The supper of our Lord Jesus was instituted by him the same night he was betrayed,1 to be observed in his churches2until the end of the world3 as a perpetual remembrance [of him] and to show forth the sacrifice of himself in his death.4 It was also instituted to confirm the faith of believers in all the benefits in Christ's death,5 for their spiritual nourishment and growth in him,6 for their further engagement in and commitment to all the duties they owe him,7 and to be a bond and pledge of their fellowship with him and with one another.8

(1) 1Co 11:23; Mat 26:20-26; Mar 14:17-22; Luk 22:19-23
(2) Act 2:41-42; 20:7;1Co 11:17-22,33-34
(3) Mar 14:24-25; Luk 22:17-22; 1Co 11:24-26
(4) 1Co 11:24-26; Mat 26:27-28; Luk 22:19-20
(5) Rom 4:11
(6) Joh 6:29,35,47-58
(7) 1Co 11:25
(8) 1Co 10:16-17

In this ordinance Christ is not offered up to his Father, nor is any real sacrifice made for remission of sin of the living or the dead. It is only a memorial of that one offering up of Christ by himself upon the cross once for all.1 It is also a spiritual offering of all possible praise to God for [Christ's work].2 So the Roman Catholic sacrifice of the mass, as they call it, is utterly abominable and defamatory of Christ's own sacrifice which is the only propitiation for all the sins of the elect.

(1) Joh 19:30; Heb 9:25-28; 10:10-14; Luk 22:19; 1Co 11:24-25
(2) Mat 26:26-27,30 with Heb 13:10-16

In this ordinance the Lord Jesus has appointed his ministers to pray and to bless the elements of bread and wine (so setting them apart from a common to a holy use), and to take and break the bread, then to take the cup, and to give both to the communicants, participating also themselves.1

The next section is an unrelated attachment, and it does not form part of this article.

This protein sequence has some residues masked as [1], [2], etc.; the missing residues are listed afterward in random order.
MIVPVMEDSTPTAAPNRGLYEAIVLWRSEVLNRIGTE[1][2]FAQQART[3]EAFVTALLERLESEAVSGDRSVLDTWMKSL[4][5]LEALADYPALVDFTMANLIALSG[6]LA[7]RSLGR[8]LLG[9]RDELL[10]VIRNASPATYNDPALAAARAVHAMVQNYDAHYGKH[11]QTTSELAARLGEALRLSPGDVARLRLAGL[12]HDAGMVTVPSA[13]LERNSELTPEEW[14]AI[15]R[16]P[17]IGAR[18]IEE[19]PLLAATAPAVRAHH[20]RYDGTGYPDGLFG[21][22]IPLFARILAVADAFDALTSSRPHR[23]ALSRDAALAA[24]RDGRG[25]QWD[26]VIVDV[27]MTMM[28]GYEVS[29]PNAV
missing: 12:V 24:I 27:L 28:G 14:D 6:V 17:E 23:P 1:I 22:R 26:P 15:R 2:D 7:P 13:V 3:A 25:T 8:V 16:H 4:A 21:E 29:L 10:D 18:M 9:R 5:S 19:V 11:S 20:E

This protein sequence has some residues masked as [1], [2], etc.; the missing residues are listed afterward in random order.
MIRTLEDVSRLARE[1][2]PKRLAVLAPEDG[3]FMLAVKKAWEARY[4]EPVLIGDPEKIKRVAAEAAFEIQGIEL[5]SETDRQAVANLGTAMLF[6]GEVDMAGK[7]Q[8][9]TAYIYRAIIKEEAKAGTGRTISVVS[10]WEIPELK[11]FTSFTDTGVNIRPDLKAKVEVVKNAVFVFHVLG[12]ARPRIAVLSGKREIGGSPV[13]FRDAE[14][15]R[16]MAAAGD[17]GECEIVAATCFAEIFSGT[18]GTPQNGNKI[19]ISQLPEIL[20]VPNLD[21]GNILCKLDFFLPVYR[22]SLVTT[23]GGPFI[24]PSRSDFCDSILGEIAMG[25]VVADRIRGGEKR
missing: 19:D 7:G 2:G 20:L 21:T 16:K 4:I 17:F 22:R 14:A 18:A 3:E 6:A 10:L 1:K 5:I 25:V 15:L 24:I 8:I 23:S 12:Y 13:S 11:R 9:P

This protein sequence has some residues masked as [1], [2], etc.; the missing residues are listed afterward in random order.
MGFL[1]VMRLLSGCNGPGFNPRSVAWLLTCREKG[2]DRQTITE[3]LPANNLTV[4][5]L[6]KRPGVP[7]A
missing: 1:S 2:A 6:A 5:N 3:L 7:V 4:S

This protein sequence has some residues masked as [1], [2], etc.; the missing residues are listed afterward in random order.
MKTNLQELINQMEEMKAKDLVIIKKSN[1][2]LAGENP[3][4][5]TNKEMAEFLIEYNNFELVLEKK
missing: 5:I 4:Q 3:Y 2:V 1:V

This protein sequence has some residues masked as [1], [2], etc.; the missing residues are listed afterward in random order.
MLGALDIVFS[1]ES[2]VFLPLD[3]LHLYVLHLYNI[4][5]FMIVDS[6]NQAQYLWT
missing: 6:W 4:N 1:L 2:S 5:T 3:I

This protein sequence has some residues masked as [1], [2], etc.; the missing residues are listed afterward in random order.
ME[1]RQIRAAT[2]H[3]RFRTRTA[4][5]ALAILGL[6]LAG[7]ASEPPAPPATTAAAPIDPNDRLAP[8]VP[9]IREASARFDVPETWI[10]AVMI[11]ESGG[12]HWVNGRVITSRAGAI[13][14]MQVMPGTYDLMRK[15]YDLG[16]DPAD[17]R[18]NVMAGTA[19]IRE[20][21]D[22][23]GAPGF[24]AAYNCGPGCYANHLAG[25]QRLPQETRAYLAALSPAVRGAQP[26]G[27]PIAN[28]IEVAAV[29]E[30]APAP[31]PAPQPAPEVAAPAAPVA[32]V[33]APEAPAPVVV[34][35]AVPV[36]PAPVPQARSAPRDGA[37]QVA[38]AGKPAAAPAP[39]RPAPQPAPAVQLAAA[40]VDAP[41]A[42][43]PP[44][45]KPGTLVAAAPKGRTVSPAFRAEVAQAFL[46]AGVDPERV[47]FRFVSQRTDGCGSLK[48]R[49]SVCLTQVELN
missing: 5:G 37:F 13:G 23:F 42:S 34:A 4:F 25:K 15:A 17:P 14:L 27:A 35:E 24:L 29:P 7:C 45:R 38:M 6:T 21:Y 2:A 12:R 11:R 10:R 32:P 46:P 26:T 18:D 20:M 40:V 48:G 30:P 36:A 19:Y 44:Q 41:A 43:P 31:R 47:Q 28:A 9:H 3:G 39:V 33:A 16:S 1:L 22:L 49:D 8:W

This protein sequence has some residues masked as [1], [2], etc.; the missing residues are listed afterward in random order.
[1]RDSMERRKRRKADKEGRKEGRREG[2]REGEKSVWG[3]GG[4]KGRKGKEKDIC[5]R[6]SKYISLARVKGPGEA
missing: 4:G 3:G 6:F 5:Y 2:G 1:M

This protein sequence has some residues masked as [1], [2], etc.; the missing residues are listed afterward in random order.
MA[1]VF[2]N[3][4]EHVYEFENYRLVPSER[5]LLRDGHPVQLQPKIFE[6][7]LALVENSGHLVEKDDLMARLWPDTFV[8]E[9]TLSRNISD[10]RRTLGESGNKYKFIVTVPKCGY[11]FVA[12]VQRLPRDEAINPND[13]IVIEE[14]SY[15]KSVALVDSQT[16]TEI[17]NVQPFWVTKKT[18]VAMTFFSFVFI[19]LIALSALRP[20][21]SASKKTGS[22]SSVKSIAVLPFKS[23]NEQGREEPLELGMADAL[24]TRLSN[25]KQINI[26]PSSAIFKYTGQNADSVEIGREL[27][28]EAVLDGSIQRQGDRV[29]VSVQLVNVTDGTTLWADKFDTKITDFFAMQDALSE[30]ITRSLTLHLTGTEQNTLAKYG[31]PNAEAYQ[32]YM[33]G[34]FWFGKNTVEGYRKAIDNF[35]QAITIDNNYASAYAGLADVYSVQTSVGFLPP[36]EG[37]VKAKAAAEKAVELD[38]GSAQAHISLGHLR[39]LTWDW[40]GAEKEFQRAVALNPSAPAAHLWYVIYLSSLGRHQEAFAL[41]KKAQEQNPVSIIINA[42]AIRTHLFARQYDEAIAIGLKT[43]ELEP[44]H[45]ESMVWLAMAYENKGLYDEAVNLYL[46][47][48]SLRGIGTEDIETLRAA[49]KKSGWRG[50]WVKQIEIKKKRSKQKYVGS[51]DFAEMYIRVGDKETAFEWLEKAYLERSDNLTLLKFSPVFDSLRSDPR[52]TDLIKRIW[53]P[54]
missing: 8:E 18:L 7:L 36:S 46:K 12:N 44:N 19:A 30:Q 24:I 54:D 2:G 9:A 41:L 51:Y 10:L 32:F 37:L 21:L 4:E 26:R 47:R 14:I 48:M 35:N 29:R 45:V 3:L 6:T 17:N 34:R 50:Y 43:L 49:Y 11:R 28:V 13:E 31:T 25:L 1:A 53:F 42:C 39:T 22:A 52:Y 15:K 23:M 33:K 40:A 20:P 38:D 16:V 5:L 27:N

(1) 1Co 11:23-26; Mat 26:26-28; Mar 14:22-25; Luk 22:19-22

The denial of the cup to the people,1worshipping the elements, lifting them up or carrying them about for adoration, and reserving them for any pretended religious use,2 are all contrary to the nature of this ordinance and to the institution of Christ.3

(1) Mat 26:27; Mar 14:23; 1Co 11:25-28
(2) Exo 20:4-5
(3) Mat 15:9

The outward elements in this ordinance, when correctly set apart for the use ordained by Christ, bear such a strong relation to the Lord crucified, that they are sometimes truly, but figuratively, called by the name of the things they represent, namely, the body and blood of Christ.1However, in substance and nature, they still remain truly and only bread and wine as they were before.2

(1) 1Co 11:27; Mat 26:26-28
(2) 1Co 11:26-28; Mat 26:29

The doctrine commonly called transubstantiation, which maintains that the substance of bread and wine is changed into the substance of Christ's body and blood when consecrated by a priest or by some other way, is repugnant not only to Scripture,1 but even to common sense and reason. It overthrows the nature of the ordinance, and has been and is the cause of numerous superstitions and gross idolatries.

(1) Mat 26:26-29; Luk 24:36-43,50-51; Joh 1:14; 20:26-29; Act 1:9-11; 3:21; 1Co 11:24-26; Luk 12:1; Rev 1:20; Gen 17:10-11; Eze 37:11; Gen 41:26-27

Worthy recipients, when outwardly partaking of the visible elements in this ordinance,1 also receive them inwardly by faith, truly and in fact, not as flesh and body but spiritually. In so doing they feed upon Christ crucified, and receive all the benefits of his death.2 The body and blood of Christ are not present physically, but spiritually by the faith of believers in the ordinance, just as the elements themselves are to their outward senses.3

(1) 1Co 11:28
(2) Joh 6:29,35,47-58
(3) 1Co 10:16

All ignorant and ungodly people who are unfit to enjoy fellowship with Christ, are equally unworthy of the Lord's table, and cannot, without great sin against him, partake of these holy mysteries, or be admitted to them while they remain as they are.1 Indeed, whoever participates unworthily is guilty of the body and blood of the Lord, eating and drinking judgment on themselves.2

(1) Mat 7:6; Eph 4:17-24; 5:3-9; Exo 20:7,16; 1Co 5:9-13; 2Jo 1:10; Act 2:41-42; 20:7; 1Co 11:17-22,33-34
(2) 1Co 11:20-22,27-34